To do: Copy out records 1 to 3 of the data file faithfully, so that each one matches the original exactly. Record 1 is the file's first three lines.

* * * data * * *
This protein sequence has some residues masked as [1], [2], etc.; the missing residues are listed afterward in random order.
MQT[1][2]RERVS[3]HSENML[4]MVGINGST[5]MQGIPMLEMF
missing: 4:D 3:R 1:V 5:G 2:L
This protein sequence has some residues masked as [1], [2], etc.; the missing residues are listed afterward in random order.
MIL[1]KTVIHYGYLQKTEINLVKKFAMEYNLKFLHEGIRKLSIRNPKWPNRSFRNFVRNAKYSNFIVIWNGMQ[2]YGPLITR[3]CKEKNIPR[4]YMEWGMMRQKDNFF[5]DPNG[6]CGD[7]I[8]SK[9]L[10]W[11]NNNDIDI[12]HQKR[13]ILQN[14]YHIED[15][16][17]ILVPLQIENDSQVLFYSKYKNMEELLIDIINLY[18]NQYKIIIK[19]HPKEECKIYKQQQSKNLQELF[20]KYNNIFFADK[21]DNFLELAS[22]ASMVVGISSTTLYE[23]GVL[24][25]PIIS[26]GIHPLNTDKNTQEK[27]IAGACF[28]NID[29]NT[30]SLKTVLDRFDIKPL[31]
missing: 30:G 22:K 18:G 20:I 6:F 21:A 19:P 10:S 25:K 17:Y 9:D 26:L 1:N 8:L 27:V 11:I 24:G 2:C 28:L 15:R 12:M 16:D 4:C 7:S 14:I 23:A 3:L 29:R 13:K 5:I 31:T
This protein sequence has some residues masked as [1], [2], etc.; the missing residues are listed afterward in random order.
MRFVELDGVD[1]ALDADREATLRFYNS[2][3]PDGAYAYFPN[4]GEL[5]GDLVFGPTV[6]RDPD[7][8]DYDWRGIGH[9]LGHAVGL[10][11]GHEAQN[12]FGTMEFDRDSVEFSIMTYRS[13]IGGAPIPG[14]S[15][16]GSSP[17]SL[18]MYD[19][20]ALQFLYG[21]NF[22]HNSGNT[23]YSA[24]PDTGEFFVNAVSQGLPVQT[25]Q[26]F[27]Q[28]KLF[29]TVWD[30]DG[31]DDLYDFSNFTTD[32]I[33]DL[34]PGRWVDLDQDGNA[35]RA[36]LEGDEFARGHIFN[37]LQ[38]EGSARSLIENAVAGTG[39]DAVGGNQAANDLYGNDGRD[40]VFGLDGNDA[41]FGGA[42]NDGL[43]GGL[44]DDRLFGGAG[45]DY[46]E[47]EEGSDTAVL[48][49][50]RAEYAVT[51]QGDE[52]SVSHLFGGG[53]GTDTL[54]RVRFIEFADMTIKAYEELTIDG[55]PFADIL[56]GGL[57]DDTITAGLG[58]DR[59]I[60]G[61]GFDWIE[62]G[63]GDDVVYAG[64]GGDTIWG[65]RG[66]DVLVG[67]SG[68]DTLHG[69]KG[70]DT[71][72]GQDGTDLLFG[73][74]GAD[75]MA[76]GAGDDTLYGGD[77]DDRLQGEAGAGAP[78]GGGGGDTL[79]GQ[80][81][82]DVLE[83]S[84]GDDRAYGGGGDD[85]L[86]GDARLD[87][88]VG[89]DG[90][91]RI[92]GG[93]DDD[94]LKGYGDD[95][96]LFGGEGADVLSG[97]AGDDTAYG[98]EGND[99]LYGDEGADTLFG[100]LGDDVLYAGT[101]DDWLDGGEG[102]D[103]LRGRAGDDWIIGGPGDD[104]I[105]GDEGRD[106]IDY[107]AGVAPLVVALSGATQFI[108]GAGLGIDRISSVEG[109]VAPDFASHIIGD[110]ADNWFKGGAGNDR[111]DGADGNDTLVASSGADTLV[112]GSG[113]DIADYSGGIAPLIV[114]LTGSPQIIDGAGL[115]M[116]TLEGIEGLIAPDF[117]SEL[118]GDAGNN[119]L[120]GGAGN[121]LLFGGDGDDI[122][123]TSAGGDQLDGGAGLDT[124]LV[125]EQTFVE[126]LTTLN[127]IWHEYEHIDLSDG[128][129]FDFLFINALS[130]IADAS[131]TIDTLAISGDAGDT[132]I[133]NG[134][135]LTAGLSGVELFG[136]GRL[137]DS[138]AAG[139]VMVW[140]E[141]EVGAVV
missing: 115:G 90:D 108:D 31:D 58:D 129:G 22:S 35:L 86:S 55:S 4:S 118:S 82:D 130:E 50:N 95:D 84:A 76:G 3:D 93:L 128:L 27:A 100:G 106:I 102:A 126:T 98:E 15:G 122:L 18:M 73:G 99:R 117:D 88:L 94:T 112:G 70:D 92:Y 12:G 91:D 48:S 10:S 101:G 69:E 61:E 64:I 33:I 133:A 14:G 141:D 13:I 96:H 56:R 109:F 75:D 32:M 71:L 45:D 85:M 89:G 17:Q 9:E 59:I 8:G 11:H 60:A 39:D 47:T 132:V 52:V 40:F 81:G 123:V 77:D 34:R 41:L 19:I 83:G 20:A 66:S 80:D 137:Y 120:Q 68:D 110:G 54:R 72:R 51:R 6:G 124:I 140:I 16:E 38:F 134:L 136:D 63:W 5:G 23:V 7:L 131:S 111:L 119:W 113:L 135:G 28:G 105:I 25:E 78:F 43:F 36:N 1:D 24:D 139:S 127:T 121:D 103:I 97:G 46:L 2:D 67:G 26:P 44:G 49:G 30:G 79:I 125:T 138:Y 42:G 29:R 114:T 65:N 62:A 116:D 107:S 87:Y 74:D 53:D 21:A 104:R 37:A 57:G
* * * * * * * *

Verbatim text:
This protein sequence has some residues masked as [1], [2], etc.; the missing residues are listed afterward in random order.
MQT[1][2]RERVS[3]HSENML[4]MVGINGST[5]MQGIPMLEMF
missing: 4:D 3:R 1:V 5:G 2:L
This protein sequence has some residues masked as [1], [2], etc.; the missing residues are listed afterward in random order.
MIL[1]KTVIHYGYLQKTEINLVKKFAMEYNLKFLHEGIRKLSIRNPKWPNRSFRNFVRNAKYSNFIVIWNGMQ[2]YGPLITR[3]CKEKNIPR[4]YMEWGMMRQKDNFF[5]DPNG[6]CGD[7]I[8]SK[9]L[10]W[11]NNNDIDI[12]HQKR[13]ILQN[14]YHIED[15][16][17]ILVPLQIENDSQVLFYSKYKNMEELLIDIINLY[18]NQYKIIIK[19]HPKEECKIYKQQQSKNLQELF[20]KYNNIFFADK[21]DNFLELAS[22]ASMVVGISSTTLYE[23]GVL[24][25]PIIS[26]GIHPLNTDKNTQEK[27]IAGACF[28]NID[29]NT[30]SLKTVLDRFDIKPL[31]
missing: 30:G 22:K 18:G 20:I 6:F 21:A 19:P 10:S 25:K 17:Y 9:D 26:L 1:N 8:L 27:V 11:I 24:G 2:C 28:L 15:R 12:M 16:D 4:C 7:S 14:I 23:A 3:L 29:R 13:K 5:I 31:T
This protein sequence has some residues masked as [1], [2], etc.; the missing residues are listed afterward in random order.
MRFVELDGVD[1]ALDADREATLRFYNS[2][3]PDGAYAYFPN[4]GEL[5]GDLVFGPTV[6]RDPD[7][8]DYDWRGIGH[9]LGHAVGL[10][11]GHEAQN[12]FGTMEFDRDSVEFSIMTYRS[13]IGGAPIPG[14]S[15][16]GSSP[17]SL[18]MYD[19][20]ALQFLYG[21]NF[22]HNSGNT[23]YSA[24]PDTGEFFVNAVSQGLPVQT[25]Q[26]F[27]Q[28]KLF[29]TVWD[30]DG[31]DDLYDFSNFTTD[32]I[33]DL[34]PGRWVDLDQDGNA[35]RA[36]LEGDEFARGHIFN[37]LQ[38]EGSARSLIENAVAGTG[39]DAVGGNQAANDLYGNDGRD[40]VFGLDGNDA[41]FGGA[42]NDGL[43]GGL[44]DDRLFGGAG[45]DY[46]E[47]EEGSDTAVL[48][49][50]RAEYAVT[51]QGDE[52]SVSHLFGGG[53]GTDTL[54]RVRFIEFADMTIKAYEELTIDG[55]PFADIL[56]GGL[57]DDTITAGLG[58]DR[59]I[60]G[61]GFDWIE[62]G[63]GDDVVYAG[64]GGDTIWG[65]RG[66]DVLVG[67]SG[68]DTLHG[69]KG[70]DT[71][72]GQDGTDLLFG[73][74]GAD[75]MA[76]GAGDDTLYGGD[77]DDRLQGEAGAGAP[78]GGGGGDTL[79]GQ[80][81][82]DVLE[83]S[84]GDDRAYGGGGDD[85]L[86]GDARLD[87][88]VG[89]DG[90][91]RI[92]GG[93]DDD[94]LKGYGDD[95][96]LFGGEGADVLSG[97]AGDDTAYG[98]EGND[99]LYGDEGADTLFG[100]LGDDVLYAGT[101]DDWLDGGEG[102]D[103]LRGRAGDDWIIGGPGDD[104]I[105]GDEGRD[106]IDY[107]AGVAPLVVALSGATQFI[108]GAGLGIDRISSVEG[109]VAPDFASHIIGD[110]ADNWFKGGAGNDR[111]DGADGNDTLVASSGADTLV[112]GSG[113]DIADYSGGIAPLIV[114]LTGSPQIIDGAGL[115]M[116]TLEGIEGLIAPDF[117]SEL[118]GDAGNN[119]L[120]GGAGN[121]LLFGGDGDDI[122][123]TSAGGDQLDGGAGLDT[124]LV[125]EQTFVE[126]LTTLN[127]IWHEYEHIDLSDG[128][129]FDFLFINALS[130]IADAS[131]TIDTLAISGDAGDT[132]I[133]NG[134][135]LTAGLSGVELFG[136]GRL[137]DS[138]AAG[139]VMVW[140]E[141]EVGAVV
missing: 115:G 90:D 108:D 31:D 58:D 129:G 22:S 35:L 86:S 55:S 4:S 118:S 82:D 130:E 50:N 95:D 84:A 76:G 3:D 93:L 128:L 27:A 100:G 106:I 102:A 126:T 98:E 15:G 122:L 18:M 73:G 99:R 117:D 88:L 94:T 112:G 70:D 92:Y 12:G 91:D 48:S 10:S 101:G 69:E 61:E 64:I 33:I 133:A 14:G 141:D 13:I 96:H 56:R 109:F 75:D 32:M 71:L 45:D 85:M 89:G 17:Q 9:E 59:I 8:G 11:H 60:A 39:D 47:T 132:V 52:V 40:F 81:G 123:V 77:D 34:R 41:L 19:I 83:G 20:A 66:S 80:D 137:Y 120:Q 68:D 110:G 54:R 72:R 51:R 6:G 124:I 140:I 16:E 38:F 134:L 136:D 63:W 5:G 23:V 7:L 131:S 111:L 119:W 113:L 135:G 28:G 105:I 25:E 78:F 43:F 36:N 1:D 24:D 139:S 127:T 121:D 103:I 97:G 46:L 2:D 67:G 26:P 44:G 49:G 30:G 79:I 125:T 138:Y 42:G 29:R 114:T 65:N 62:A 116:D 107:S 87:Y 74:D 53:D 21:A 104:R 37:A 57:G